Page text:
Amid slowing demand in the U.S., the Beaverton, Oregon-based company announced a 48-hour sale of as much as 40 percent on more than 200 items on its website.

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Nike hasn’t relied on discounts as much as rivals. The world’s biggest sports brand never really needed to — until now.

Amid slowing demand in the U.S., the Beaverton, Oregon-based tennis-shoe giant announced a 48-hour sale of as much as 40 percent off on more than 200 items on its website, including products from its premium Jordan brand. The lower prices were also advertised through Groupon’s site.

Matt Powell, an analyst for researcher NPD Group, called the event “unprecedented” in a post on Twitter. The tennis-shoe industry “is going the way of the rest of teen retail” in needing discounts to sell products, he said.

The markdowns come as U.S. teens shy away from Nike and opt for rivals Adidas and Vans, according to a survey released this week by Piper Jaffray. Nike remained the favorite sports brand among upper-income teenagers, with 46 percent of respondents naming it. But that’s down from 51 percent a year ago. Affinity for Adidas nearly doubled to 11 percent and Vans, which is owned by VF Corp., gained 300 basis points to 12 percent.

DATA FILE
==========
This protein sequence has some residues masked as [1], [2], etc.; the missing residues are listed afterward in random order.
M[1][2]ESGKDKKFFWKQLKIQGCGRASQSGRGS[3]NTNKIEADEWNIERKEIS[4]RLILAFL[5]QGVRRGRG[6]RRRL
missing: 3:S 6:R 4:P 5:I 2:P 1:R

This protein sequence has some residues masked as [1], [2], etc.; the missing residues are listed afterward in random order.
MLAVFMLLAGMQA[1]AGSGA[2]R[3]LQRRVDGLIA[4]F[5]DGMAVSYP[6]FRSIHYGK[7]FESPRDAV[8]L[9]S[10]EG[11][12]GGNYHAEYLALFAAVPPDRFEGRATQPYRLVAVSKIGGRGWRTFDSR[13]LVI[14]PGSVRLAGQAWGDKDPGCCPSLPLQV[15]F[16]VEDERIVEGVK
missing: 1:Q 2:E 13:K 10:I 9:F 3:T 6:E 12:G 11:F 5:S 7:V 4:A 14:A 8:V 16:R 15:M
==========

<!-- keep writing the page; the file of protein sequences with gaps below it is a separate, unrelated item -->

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The once highflying U.S. tennis shoe and sports-apparel industry’s slump has deepened this year. There’s more competition with nonsports brands selling athletic-looking gear. And after years of fashion trending toward sporty looks, tastes are shifting. Nike’s sales in North America fell 3 percent last quarter, and it forecast another decline for the current one.

Nike’s stock is down 2.7 percent over the past 12 months. But that’s better than other key players. The shares of Under Armour and Foot Locker have fallen more than 50 percent in the same period, making them the two worst-performing stocks in the S&P 500.